Marine Hospital

The U.S. Marine Hospital dates back 218 years. In 1798, President Adams established the Marine Hospital Service to care for injured and disabled seaman working on the Mississippi River. This was actually a precursor to the Public Health Service.

Marine HospitalThe campus was built in 1884 to care for injured Civil War soldiers and also to conduct scientific research in the hopes of finding a cure for yellow fever. The Marine Hospital is located along the Mississippi River, south of downtown Memphis in the French Fort community. The original campus consisted of six buildings: the stable, two wards, the surgeon’s house, executive building, and nurses’ quarters.

The remains of the original 1884 Nurses’ quarters.

During the 1930s, several Works Progress Administration buildings were built on the campus. To make room for the new WPA hospital, the executive building and the nurses’ quarters were moved 300 feet by wagons pulled by mules. The wards and stables were demolished. The executive building was repurposed as a museum in 1979 and added to the National Register of Historic Places the following year.

A staircase inside the original Nurses’ quarters.

In 1937, the new, 3-story Neo-Classical red brick hospital was built at a cost of $1 million. Constructed in Georgian-style, the building featured a slate roof, limestone columns, and a copper copula.

26456229503_af77aed87e_k26808448820_18bfe7e7a0_k26780209462_4cf6f74520_kEach hospital wing consists of a day room, patient rooms and nurses station. In the rear wing you will find the operating room, a dental ward, and the soundproof chamber used for hearing tests. The morgue was located in the basement.

27021393516_ddadc3ff9d_kThroughout the years, the Marine Hospital was used by the Coast Guard, cadets from the state maritime academies, active duty armed forces, Public Health officials, the Army Corps of Engineers, and government employees injured in the line of duty. Most recently by the Army during Desert Storm to house soldiers.

Basement Morgue
Lobby Hallway
26788562641_5634984876_k (1)
Operating Room
Dental Ward

The hospital closed permanently in 1965 as the U.S. Public Health Service Hospital. The property was split between the museum and the Federal Government.


26965691252_9630cdc364_k.jpgThe museum was allowed to lease their half from the City of Memphis for only a $1 a year. The Federal Government retained their portion until 2004 when it was sold to a private buyer. The campus remains private property and is currently in the works to be redeveloped into 67 apartments.


16 Replies to “Marine Hospital”

  1. How amazing to see that your latest post was about the very hospital my father recuperated in during WWII! what are the odds of that happening? beautiful pictures. They helped me “see” where my father stayed and I could easily imagine the rooms filled with doctors, nurses and patients. thank you so much for highlighting this part of our history!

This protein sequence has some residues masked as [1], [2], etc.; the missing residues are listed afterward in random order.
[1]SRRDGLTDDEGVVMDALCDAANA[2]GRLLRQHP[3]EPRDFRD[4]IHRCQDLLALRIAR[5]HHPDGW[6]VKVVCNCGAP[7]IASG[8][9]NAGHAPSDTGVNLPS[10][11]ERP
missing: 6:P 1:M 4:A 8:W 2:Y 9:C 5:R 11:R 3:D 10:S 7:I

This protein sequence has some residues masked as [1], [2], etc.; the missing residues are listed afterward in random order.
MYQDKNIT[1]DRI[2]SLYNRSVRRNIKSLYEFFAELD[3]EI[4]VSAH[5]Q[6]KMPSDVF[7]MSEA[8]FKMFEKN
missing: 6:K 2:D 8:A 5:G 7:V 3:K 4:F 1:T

Liked by 1 person

  2. I hardly leave comments, but I browsed some of the responses here. I do have a few questions for you if it’s allright. Is it only me or does it appear like some of the remarks come across like they are left by brain dead visitors? 😛 And, if you are writing on additional online social sites, I would like to keep up with anything new you have to post. Could you make a list of the complete urls of your social sites like your Facebook page, twitter feed, or linkedin profile?

    Liked by 1 person

  3. I lived in Memphis most of my life and I didn’t know half the history of the hospital. Thank you for that. However, I noticed in all the sites on the Marine Hospital, the Indian Mound in the now Chickasaw Heritage Park across from the hospital is not mentioned. I think that is an interesting part of the hospital since the hospitalized could see it from their windows.


  4. Loved reading this and seeing the pictures. I’ve seen this place a few times from the outside. I’m confused though- You say it housed soldiers during Desert Storm, but that it closed permanently in 1965.

    On another note, I was reading today about a plan to turn it into apartments. I like the idea but I don’t know if I want to live somewhere that had a morgue in the basement!


Leave a Reply

Fill in your details below or click an icon to log in: Logo

You are commenting using your account. Log Out /  Change )

Google photo

You are commenting using your Google account. Log Out /  Change )

Twitter picture

You are commenting using your Twitter account. Log Out /  Change )

Facebook photo

You are commenting using your Facebook account. Log Out /  Change )

Connecting to %s

%d bloggers like this: